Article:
Within an hour of the announcement of Justice Scalia's death yesterday, McConnell issued a statement saying that the seat on the Supreme Court left vacant thereby "should not be filled until we have a new President."  McConnell asserted this was necessary because "the American people should have a voice in the selection of their next Supreme Court Justice."  Of course, the American people already had such a voice.  They exercised it in 2012 when they re-elected Barack Obama to the Presidency, a position which -- on this issue -- comes with a written job description -- called the Constitution -- entitling the holder to nominate justices to the Supreme Court when vacancies arise. Though conservatives like McConnell regularly praised Justice Scalia for a commitment to enforcing our founding text as written, that rule apparently has been waived in the last year of the Obama presidency.

McConnell's hypocrisy was then met with a cascade of supporting endorsements.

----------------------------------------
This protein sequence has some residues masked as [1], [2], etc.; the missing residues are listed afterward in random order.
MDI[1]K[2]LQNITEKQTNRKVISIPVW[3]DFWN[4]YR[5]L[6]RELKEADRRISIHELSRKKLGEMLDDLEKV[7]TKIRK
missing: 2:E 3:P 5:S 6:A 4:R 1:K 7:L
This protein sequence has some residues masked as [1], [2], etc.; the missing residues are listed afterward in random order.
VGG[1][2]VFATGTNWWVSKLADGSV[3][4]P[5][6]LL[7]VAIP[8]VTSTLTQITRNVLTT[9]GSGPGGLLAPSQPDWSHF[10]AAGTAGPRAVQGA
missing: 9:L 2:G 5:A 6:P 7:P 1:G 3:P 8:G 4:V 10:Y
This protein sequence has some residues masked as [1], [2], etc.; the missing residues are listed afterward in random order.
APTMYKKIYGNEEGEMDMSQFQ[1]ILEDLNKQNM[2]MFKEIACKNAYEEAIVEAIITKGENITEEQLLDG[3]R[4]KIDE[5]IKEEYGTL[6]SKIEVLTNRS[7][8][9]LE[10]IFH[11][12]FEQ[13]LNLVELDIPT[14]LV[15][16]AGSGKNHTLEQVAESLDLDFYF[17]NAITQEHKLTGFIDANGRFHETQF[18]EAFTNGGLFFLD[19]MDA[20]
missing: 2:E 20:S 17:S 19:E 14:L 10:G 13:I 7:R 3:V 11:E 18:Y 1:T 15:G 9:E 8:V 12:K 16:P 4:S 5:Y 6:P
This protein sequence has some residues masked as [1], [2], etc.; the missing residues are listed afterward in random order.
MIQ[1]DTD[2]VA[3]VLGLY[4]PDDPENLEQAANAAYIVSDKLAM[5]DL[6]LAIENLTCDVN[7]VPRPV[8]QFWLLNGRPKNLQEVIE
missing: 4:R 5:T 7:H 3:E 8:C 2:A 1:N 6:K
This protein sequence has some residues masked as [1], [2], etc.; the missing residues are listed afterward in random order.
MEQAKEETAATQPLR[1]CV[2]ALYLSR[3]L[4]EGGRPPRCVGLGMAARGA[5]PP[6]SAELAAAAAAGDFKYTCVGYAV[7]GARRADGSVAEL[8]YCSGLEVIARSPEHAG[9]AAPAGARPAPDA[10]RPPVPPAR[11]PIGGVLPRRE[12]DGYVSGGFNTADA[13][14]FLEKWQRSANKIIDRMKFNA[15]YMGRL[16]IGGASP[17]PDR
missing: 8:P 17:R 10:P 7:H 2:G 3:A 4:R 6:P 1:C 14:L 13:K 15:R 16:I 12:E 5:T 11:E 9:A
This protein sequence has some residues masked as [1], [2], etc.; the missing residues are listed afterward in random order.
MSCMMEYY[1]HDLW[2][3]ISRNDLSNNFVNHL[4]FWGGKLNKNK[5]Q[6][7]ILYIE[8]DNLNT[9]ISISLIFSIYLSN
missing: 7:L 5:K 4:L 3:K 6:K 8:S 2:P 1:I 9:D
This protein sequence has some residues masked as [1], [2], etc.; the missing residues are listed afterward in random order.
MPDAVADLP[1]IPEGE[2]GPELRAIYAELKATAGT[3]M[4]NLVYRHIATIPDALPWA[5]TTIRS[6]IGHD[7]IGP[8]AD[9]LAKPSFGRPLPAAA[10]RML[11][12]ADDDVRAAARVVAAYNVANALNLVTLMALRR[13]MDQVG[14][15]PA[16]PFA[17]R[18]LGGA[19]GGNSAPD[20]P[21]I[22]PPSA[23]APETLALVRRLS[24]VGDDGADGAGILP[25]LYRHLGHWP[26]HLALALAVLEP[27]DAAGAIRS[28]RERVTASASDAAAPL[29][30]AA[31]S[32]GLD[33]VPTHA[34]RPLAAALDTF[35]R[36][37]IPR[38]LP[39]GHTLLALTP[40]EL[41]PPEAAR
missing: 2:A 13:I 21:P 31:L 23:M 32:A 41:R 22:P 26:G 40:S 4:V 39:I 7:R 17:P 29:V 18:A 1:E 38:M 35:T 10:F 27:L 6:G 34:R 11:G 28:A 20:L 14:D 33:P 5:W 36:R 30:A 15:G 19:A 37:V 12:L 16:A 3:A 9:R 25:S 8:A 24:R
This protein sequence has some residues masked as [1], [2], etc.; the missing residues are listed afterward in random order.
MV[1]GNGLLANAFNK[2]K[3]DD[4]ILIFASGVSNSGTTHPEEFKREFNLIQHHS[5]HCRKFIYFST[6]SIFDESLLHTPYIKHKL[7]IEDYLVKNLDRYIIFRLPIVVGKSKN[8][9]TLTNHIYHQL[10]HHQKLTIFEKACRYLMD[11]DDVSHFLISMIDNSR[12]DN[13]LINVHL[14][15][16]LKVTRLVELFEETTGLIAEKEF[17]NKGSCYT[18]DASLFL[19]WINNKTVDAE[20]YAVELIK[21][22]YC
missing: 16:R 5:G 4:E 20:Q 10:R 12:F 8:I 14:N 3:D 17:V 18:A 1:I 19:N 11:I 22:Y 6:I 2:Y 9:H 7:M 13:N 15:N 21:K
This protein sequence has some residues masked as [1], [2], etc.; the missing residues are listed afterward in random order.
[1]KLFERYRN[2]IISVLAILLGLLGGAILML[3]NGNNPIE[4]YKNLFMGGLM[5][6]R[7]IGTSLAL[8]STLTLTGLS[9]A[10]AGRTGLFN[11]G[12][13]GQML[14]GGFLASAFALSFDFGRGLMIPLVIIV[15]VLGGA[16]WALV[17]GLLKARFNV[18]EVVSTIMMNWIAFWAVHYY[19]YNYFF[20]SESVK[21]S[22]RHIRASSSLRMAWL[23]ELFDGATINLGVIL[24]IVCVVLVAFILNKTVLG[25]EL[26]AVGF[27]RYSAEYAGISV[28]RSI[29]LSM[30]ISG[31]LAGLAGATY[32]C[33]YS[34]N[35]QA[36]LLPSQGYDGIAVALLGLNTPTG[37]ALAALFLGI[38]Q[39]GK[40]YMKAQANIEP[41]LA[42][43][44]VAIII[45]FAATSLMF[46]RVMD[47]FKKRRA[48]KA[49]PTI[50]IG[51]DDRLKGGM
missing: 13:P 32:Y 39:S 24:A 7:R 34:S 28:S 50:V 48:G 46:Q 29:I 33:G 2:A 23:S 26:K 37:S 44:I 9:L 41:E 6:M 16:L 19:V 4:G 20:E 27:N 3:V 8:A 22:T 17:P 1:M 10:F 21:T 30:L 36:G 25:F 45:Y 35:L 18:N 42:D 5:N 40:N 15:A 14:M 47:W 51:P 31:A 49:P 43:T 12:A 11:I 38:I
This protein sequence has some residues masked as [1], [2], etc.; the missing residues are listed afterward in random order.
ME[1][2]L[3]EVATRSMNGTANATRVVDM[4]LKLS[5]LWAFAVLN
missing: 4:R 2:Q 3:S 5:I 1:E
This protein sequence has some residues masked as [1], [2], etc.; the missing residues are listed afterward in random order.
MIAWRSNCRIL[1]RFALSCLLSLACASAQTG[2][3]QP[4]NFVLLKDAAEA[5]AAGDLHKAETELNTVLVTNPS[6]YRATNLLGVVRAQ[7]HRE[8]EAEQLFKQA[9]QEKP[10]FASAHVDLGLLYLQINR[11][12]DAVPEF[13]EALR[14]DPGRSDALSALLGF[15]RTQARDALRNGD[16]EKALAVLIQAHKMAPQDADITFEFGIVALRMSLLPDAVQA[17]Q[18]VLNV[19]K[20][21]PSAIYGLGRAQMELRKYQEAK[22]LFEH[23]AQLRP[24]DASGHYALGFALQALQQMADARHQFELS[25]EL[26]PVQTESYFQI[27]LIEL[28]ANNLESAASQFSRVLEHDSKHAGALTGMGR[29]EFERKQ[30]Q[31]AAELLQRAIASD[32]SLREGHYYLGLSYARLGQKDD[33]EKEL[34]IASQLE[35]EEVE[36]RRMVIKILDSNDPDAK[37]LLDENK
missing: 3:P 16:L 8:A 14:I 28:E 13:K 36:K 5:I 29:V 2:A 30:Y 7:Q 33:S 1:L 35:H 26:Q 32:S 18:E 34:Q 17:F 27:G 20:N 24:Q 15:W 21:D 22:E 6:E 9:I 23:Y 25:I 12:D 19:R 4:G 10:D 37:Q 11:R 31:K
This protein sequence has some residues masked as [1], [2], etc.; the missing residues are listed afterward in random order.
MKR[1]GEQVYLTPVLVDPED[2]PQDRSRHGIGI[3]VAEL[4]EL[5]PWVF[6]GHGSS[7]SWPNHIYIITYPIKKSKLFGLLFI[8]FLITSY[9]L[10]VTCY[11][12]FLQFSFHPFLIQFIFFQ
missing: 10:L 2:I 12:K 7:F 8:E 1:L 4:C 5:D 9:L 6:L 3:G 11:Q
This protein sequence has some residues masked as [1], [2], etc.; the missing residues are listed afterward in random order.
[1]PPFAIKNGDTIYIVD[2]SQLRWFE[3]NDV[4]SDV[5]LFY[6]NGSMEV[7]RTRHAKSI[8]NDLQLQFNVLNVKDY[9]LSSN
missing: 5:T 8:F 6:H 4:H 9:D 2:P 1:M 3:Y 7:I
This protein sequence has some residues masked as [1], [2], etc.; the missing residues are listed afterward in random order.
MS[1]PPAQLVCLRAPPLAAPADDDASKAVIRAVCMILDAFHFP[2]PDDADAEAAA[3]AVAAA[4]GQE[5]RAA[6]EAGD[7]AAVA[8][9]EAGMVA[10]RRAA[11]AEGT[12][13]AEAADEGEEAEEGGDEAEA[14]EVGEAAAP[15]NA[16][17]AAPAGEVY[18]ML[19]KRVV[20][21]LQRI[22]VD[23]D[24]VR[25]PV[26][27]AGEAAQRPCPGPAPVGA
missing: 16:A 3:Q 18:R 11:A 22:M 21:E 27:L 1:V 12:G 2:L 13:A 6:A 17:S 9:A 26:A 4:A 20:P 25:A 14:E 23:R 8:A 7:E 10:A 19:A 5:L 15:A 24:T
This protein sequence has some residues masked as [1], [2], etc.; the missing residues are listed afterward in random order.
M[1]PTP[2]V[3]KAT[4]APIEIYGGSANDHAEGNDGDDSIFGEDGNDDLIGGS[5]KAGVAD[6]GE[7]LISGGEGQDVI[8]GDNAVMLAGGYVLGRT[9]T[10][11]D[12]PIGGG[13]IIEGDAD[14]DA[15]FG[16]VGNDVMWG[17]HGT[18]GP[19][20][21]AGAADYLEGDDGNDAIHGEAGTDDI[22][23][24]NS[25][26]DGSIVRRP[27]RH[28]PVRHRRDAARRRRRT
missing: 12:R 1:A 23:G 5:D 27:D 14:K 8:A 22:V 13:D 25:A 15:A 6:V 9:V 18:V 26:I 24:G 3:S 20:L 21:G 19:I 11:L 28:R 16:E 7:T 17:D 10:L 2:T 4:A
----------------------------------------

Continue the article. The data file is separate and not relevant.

In the Republican debate last night, five of the six left in this season's crop of GOP ideologues agreed that Obama either shouldn't -- or would not be allowed to -- fill the vacancy.  (The outlier was Jeb Bush,  who -- given his relentless attacks on Trump and now unique willingness to abide by the Constitutional rules on selecting members of the Supreme Court -- has become the only GOP candidate I can remotely respect.)  In any case, the Gang of Five claimed there was "precedent" for this refusal, invoking at or after the debate different versions of the assertion made by Republican Sen. Grassley that "It's been standard practice over the last 80 years to not confirm Supreme Court nominees during a presidential election year."

That claim, however, gives hyperbole new meaning.

At one level, it is demonstrably false.   If eighty (80) years is a cutoff, then there have been at least two instances where confirmations have occurred in presidential election years. Justice Butler -- a Roosevelt appointee --  was confirmed in 1940,  and Justice Kennedy, though nominated by President Reagan in November 1987, was confirmed after hearings were held in 1988, both Presidential election years.